colnames(df) <-c("GPA","outcomes")
rownames(df) <-c("John", "Mary")
df
##      GPA outcomes
## John   1     Good
## Mary   2      Bad

To skip having to rename the columns, we can simply specify the column name when creating the dataframe.

df <- data.frame(GPA = c(1,2),
df
##   GPA outcomes
## 1   1     Good
## 2   2      Bad

One can first define vectors and then define dataframe based on the vectors.

 x <- c(2,4)
y <- c(1,3)
df <- data.frame(x,y)
df
##   x y
## 1 2 1
## 2 4 3

A more compact code can be done by defining the vectors and the dataframe at the same time.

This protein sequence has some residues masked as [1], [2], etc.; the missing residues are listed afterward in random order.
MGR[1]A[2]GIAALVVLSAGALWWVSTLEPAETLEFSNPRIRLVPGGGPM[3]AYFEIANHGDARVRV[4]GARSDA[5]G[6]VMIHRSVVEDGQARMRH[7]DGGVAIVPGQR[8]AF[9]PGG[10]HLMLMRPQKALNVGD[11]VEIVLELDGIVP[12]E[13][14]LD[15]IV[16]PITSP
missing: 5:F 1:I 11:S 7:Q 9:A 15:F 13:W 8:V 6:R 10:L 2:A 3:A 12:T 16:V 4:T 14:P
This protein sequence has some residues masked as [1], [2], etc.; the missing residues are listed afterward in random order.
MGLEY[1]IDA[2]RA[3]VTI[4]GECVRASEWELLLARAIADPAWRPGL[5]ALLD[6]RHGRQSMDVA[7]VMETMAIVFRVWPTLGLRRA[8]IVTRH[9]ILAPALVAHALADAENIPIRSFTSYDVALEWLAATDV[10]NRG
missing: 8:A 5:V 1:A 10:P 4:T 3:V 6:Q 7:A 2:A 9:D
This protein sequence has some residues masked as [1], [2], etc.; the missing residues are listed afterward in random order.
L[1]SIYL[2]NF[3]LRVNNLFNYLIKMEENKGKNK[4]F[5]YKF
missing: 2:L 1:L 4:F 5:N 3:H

df <- data.frame(x=c(2,4),y=c(1,3))
df
##   x y
## 1 2 1
## 2 4 3

Call particular elements in dataframe share the same syntax as in matrix or array.

df$x #vector x ## [1] 2 4 df[1] #1st column ## x ## 1 2 ## 2 4 df[1,] #1st row ## x y ## 1 2 1 df[,1] #1st column ## [1] 2 4 df[2,1] #2nd row, 1st column ## [1] 4 To remove particular vector from dataframe, simplify assume NULL to it. df$x <- NULL
df
##   y
## 1 1
## 2 3

New columns can be created directly.

df <- data.frame(x=c(2,4),y=c(1,3))
df$z <- df$x + df\$y
df
##   x y z
## 1 2 1 3
## 2 4 3 7

### 2.3.6 List

List is the most comprehensive data type. It can contain anything: vector, array, matrix and even dataframe.

x <- c(2, 3, 5)
df <- data.frame(y=c(2,3,4),z=c(1,3,5))
name <- c("NUS", "NTU", "SMU")
x <- list(x,df,name)

To access the first element in the list x. Use x[[1]]. Similarly for [[2]].

x[[1]]
## [1] 2 3 5
x[[2]]
##   y z
## 1 2 1
## 2 3 3
## 3 4 5